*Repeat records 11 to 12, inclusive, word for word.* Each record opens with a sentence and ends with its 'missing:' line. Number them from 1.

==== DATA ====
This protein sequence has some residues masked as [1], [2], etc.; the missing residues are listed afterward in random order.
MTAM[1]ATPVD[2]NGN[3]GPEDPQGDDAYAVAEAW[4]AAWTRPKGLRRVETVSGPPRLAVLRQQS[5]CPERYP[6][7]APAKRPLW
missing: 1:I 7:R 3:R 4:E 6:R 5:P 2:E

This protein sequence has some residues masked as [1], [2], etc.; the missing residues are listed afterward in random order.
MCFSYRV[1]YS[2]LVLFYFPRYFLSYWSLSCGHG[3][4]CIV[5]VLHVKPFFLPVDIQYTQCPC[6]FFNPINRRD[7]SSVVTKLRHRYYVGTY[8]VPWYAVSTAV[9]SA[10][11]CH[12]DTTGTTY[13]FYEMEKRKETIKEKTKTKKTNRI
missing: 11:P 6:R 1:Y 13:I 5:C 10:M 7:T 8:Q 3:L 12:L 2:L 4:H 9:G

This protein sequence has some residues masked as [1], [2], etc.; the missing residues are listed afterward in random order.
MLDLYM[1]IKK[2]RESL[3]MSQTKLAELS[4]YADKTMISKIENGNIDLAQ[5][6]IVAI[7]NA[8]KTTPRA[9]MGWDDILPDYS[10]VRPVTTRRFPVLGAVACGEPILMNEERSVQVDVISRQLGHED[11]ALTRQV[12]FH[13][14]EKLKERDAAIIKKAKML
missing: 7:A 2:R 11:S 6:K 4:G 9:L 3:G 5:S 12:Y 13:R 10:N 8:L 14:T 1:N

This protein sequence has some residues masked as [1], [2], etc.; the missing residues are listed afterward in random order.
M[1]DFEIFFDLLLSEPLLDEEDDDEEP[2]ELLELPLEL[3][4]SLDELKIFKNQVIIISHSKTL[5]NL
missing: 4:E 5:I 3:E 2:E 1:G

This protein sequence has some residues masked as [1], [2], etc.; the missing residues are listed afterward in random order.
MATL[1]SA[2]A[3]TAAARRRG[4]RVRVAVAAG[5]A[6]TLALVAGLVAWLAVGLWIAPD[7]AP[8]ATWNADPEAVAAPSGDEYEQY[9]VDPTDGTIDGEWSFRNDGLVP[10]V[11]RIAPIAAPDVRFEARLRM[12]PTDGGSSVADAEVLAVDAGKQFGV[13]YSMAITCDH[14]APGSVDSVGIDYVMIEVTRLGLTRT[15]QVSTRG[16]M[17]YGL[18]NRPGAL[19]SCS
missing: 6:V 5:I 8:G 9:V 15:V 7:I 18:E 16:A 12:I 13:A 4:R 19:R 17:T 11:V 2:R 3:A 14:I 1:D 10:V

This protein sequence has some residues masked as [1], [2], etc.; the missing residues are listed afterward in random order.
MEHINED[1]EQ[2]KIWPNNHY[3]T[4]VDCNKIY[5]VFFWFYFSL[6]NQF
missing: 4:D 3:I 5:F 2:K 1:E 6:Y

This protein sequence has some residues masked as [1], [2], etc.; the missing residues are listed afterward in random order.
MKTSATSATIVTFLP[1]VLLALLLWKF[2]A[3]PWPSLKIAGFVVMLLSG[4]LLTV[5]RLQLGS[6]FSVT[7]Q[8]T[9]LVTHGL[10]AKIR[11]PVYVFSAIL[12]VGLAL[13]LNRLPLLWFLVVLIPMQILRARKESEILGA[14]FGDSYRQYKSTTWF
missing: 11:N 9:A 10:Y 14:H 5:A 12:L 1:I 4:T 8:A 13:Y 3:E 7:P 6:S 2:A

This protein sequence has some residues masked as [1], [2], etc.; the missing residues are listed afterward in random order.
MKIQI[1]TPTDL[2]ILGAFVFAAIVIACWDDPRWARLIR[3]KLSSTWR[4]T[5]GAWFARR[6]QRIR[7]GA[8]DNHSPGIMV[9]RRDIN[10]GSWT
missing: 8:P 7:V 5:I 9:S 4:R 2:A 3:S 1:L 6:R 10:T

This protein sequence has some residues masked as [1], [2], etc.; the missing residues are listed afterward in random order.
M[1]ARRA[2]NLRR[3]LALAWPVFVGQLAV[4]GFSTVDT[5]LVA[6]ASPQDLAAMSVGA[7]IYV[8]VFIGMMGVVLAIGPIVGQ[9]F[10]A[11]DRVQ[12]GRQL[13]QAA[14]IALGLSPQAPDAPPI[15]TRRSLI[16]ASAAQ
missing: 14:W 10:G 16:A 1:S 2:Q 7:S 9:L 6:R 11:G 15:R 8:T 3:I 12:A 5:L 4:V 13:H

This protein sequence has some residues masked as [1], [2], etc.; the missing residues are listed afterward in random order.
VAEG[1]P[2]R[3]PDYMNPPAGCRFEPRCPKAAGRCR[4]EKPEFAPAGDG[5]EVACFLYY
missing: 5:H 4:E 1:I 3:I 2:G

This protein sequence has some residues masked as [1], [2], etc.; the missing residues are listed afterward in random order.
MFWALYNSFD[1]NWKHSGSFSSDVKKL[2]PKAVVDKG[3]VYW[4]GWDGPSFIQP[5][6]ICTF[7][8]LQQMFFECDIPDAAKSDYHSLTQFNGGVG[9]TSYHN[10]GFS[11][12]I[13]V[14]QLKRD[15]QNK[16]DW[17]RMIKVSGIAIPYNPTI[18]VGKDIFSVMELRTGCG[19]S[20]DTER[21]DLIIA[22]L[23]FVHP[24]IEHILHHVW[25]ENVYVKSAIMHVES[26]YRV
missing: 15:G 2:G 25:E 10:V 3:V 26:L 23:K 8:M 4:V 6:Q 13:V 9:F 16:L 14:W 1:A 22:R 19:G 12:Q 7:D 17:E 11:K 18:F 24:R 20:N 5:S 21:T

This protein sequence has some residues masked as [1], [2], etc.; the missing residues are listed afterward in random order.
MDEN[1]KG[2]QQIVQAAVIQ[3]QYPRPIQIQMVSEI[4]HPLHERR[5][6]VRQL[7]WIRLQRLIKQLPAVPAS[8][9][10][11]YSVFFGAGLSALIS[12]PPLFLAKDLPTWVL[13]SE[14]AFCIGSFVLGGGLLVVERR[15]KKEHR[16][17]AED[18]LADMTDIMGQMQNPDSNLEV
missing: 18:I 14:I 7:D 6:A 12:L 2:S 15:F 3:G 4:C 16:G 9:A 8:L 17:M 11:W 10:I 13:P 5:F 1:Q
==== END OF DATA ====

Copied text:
This protein sequence has some residues masked as [1], [2], etc.; the missing residues are listed afterward in random order.
MFWALYNSFD[1]NWKHSGSFSSDVKKL[2]PKAVVDKG[3]VYW[4]GWDGPSFIQP[5][6]ICTF[7][8]LQQMFFECDIPDAAKSDYHSLTQFNGGVG[9]TSYHN[10]GFS[11][12]I[13]V[14]QLKRD[15]QNK[16]DW[17]RMIKVSGIAIPYNPTI[18]VGKDIFSVMELRTGCG[19]S[20]DTER[21]DLIIA[22]L[23]FVHP[24]IEHILHHVW[25]ENVYVKSAIMHVES[26]YRV
missing: 15:G 2:G 25:E 10:V 3:V 26:L 23:K 8:M 4:V 6:Q 13:V 9:F 16:L 14:W 1:A 22:R 19:G 12:Q 7:D 17:E 11:K 18:F 24:R 20:N 5:S 21:T

This protein sequence has some residues masked as [1], [2], etc.; the missing residues are listed afterward in random order.
MDEN[1]KG[2]QQIVQAAVIQ[3]QYPRPIQIQMVSEI[4]HPLHERR[5][6]VRQL[7]WIRLQRLIKQLPAVPAS[8][9][10][11]YSVFFGAGLSALIS[12]PPLFLAKDLPTWVL[13]SE[14]AFCIGSFVLGGGLLVVERR[15]KKEHR[16][17]AED[18]LADMTDIMGQMQNPDSNLEV
missing: 18:I 14:I 7:D 6:A 12:L 2:S 15:F 3:G 4:C 16:G 9:A 8:L 17:M 11:W 10:I 13:P 5:F 1:Q